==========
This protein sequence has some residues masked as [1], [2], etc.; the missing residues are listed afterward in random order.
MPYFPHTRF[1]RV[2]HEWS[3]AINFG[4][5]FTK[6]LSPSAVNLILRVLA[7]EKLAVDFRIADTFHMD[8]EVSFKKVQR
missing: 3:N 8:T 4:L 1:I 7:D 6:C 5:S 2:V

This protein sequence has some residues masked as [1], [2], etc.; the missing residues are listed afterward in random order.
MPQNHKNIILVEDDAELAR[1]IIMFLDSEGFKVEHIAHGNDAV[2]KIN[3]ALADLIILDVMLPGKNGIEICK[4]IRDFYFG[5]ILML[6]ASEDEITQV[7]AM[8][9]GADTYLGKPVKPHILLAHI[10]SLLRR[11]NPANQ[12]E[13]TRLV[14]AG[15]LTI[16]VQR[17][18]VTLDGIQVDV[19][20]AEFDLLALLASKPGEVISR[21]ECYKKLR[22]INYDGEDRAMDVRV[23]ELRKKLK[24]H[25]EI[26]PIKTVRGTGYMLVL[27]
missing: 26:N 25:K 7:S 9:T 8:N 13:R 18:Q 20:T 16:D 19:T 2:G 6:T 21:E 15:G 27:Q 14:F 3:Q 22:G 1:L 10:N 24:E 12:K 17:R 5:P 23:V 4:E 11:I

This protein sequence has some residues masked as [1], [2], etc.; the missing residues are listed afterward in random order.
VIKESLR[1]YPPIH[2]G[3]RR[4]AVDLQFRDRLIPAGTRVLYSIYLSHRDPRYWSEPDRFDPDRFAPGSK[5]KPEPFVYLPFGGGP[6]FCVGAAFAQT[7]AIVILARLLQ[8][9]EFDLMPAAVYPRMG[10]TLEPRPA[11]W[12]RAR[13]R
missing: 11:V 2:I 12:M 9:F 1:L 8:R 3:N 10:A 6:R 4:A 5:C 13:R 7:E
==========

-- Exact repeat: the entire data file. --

This protein sequence has some residues masked as [1], [2], etc.; the missing residues are listed afterward in random order.
MPYFPHTRF[1]RV[2]HEWS[3]AINFG[4][5]FTK[6]LSPSAVNLILRVLA[7]EKLAVDFRIADTFHMD[8]EVSFKKVQR
missing: 3:N 8:T 4:L 1:I 7:D 6:C 5:S 2:V

This protein sequence has some residues masked as [1], [2], etc.; the missing residues are listed afterward in random order.
MPQNHKNIILVEDDAELAR[1]IIMFLDSEGFKVEHIAHGNDAV[2]KIN[3]ALADLIILDVMLPGKNGIEICK[4]IRDFYFG[5]ILML[6]ASEDEITQV[7]AM[8][9]GADTYLGKPVKPHILLAHI[10]SLLRR[11]NPANQ[12]E[13]TRLV[14]AG[15]LTI[16]VQR[17][18]VTLDGIQVDV[19][20]AEFDLLALLASKPGEVISR[21]ECYKKLR[22]INYDGEDRAMDVRV[23]ELRKKLK[24]H[25]EI[26]PIKTVRGTGYMLVL[27]
missing: 26:N 25:K 7:S 9:T 8:N 13:R 18:Q 20:T 16:D 19:T 2:G 6:T 21:E 15:G 27:Q 14:F 3:Q 22:G 1:L 10:N 24:E 12:K 17:R 5:P 23:V 4:E 11:I

This protein sequence has some residues masked as [1], [2], etc.; the missing residues are listed afterward in random order.
VIKESLR[1]YPPIH[2]G[3]RR[4]AVDLQFRDRLIPAGTRVLYSIYLSHRDPRYWSEPDRFDPDRFAPGSK[5]KPEPFVYLPFGGGP[6]FCVGAAFAQT[7]AIVILARLLQ[8][9]EFDLMPAAVYPRMG[10]TLEPRPA[11]W[12]RAR[13]R
missing: 11:V 2:I 12:M 9:F 1:L 8:R 3:N 10:A 6:R 4:A 5:C 13:R 7:E